This isn’t to say that financial challenges are a thing of the past. While the spring opening of the Specialty Care Center at Victory Lakes signals a major and needed expansion of offisland services, start-up costs will require continuous monitoring and management.

A more complex financial concern involves UTMB’s contract with the Texas Department of Criminal Justice to provide health care to offender populations. Without intervention or additional financial support, UTMB could lose between $65 million and $100 million during the current biennium, and leadership is working with state leaders to resolve the issue.

Another priority is effectively managing cash flow to support the “Fix-Run-Grow” model under which we will be operating for the next several years. Simply put, we must repair—or fix—nearly $700 million in Ike-related damages while maintaining day-to-day operations . . . and planning for and investing in future growth.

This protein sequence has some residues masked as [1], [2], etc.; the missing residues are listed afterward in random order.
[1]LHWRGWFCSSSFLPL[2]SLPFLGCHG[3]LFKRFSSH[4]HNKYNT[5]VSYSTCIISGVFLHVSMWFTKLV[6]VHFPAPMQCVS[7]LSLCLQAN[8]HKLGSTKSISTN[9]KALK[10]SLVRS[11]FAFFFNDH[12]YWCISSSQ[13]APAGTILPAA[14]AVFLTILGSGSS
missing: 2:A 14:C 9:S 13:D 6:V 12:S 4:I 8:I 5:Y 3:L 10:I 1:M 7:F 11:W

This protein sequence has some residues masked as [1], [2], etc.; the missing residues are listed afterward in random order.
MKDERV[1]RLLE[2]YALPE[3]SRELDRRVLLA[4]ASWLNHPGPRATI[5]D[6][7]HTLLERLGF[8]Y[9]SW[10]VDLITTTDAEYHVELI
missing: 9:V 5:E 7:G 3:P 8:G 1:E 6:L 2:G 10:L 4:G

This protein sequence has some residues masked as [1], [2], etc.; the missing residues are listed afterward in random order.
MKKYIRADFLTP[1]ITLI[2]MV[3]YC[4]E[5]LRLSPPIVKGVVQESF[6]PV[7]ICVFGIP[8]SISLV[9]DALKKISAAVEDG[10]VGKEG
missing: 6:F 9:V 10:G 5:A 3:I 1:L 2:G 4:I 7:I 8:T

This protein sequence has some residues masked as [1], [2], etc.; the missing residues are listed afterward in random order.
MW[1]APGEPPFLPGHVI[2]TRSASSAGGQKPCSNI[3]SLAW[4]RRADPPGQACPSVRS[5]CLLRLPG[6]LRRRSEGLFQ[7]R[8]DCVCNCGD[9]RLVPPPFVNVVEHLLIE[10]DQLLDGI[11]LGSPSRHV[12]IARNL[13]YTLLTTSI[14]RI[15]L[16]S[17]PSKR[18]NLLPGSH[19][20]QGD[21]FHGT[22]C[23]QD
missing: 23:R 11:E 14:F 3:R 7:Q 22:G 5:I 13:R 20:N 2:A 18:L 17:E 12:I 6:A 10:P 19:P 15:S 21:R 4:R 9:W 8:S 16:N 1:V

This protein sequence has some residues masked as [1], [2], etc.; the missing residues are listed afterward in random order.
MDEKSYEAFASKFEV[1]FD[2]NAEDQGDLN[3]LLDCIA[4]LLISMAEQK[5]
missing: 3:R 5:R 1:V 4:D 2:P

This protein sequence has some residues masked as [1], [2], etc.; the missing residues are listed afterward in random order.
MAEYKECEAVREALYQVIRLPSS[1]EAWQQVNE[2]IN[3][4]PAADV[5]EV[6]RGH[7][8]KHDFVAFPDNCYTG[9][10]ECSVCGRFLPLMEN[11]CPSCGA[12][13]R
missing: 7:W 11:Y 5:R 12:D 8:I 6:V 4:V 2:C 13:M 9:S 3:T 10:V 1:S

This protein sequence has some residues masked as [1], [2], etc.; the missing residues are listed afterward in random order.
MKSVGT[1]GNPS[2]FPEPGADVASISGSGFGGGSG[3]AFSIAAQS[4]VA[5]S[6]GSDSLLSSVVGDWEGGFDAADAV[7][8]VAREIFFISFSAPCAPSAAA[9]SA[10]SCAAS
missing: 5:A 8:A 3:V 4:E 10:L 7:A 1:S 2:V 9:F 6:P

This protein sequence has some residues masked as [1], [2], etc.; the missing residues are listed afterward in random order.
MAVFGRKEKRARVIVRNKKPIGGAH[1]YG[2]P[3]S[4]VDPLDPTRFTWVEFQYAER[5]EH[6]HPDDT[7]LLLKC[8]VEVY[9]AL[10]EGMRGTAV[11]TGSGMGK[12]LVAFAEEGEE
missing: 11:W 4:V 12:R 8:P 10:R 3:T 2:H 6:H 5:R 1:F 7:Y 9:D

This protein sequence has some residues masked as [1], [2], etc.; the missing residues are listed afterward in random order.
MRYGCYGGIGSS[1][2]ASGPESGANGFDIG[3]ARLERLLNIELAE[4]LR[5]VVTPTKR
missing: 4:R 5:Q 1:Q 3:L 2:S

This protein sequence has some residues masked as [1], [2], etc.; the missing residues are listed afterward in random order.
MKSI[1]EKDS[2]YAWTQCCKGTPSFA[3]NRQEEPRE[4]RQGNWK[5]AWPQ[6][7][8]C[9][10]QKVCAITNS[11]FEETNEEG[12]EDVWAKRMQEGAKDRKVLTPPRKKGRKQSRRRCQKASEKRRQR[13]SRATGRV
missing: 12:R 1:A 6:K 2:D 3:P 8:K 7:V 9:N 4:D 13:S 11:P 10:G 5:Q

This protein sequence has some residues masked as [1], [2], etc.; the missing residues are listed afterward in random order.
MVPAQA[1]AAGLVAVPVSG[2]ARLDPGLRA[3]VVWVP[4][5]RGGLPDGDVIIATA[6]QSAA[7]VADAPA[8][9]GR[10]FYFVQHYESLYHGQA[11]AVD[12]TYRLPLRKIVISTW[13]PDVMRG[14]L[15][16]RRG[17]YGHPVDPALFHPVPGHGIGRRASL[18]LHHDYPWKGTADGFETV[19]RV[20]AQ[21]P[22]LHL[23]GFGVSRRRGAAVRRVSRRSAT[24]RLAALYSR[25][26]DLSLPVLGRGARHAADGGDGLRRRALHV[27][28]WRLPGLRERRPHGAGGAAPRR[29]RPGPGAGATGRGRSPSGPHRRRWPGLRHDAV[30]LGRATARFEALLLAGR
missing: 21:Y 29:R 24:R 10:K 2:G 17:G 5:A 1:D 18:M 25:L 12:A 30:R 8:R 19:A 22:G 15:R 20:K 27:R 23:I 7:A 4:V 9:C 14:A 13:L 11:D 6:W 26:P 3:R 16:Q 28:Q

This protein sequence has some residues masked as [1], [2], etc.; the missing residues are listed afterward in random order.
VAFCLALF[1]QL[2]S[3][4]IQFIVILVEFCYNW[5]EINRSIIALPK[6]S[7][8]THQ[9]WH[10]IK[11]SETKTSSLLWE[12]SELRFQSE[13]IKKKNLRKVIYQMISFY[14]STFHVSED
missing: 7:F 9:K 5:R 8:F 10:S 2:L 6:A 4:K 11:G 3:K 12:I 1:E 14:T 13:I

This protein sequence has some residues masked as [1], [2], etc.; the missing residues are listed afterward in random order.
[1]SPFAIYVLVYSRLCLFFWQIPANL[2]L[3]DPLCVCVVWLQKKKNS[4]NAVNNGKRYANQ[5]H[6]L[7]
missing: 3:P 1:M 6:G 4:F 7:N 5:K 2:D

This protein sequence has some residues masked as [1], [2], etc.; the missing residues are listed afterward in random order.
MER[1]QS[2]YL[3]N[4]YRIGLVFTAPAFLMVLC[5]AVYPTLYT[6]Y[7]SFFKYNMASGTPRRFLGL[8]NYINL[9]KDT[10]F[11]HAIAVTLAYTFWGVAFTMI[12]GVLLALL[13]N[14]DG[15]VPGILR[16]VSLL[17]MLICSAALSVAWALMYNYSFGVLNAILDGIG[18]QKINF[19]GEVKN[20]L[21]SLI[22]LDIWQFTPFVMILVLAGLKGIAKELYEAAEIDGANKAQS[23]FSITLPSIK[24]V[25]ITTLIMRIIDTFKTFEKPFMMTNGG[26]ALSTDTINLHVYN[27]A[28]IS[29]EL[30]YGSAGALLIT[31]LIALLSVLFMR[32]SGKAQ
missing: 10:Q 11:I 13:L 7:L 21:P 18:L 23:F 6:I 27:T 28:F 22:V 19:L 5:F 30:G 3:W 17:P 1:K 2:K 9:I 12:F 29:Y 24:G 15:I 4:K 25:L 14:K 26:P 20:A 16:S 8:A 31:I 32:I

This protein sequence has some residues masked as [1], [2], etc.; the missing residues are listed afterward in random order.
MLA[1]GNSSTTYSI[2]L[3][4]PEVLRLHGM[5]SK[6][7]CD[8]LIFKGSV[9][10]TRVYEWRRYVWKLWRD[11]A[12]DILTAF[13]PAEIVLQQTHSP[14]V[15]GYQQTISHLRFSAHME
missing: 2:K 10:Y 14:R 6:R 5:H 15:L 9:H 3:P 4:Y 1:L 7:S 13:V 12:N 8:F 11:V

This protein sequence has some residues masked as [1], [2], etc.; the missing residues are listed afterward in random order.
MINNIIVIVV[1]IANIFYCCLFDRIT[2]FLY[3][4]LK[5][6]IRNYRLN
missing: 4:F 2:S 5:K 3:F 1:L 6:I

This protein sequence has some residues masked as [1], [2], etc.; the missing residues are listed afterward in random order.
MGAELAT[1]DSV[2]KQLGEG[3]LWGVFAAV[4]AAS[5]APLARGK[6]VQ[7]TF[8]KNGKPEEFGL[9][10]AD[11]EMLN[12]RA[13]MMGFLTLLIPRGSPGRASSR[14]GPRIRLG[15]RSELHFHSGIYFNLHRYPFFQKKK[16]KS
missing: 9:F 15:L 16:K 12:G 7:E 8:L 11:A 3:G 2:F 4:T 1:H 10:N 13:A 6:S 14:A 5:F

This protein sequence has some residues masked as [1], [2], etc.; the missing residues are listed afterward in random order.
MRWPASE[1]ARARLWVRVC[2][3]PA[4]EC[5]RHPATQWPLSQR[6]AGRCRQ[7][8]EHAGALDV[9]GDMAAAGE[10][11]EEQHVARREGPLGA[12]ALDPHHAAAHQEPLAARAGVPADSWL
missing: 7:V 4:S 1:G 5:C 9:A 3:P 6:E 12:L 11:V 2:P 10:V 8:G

Consolidating Financial Operations

In fiscal year 2009, UTMB consolidated its previously independent academic, clinical and institutional financial functions within the Business and Finance enterprise, with an eye toward improved efficiency and responsiveness. The new financial leadership team is focused on:

  • centralizing and improving financial reporting,
  • enhancing communications among the educational, patient care and operational functions, and
  • improving customer service.

Initiating an Ambitious Rebuilding Plan

Over the next three years, UTMB will be focused on the extensive repair and rebuilding of more than 1 million square feet of business space flooded by Hurricane Ike. (With the exception of UTMB’s newest facility, the Galveston National Laboratory, every building on the campus suffered storm-related damage.)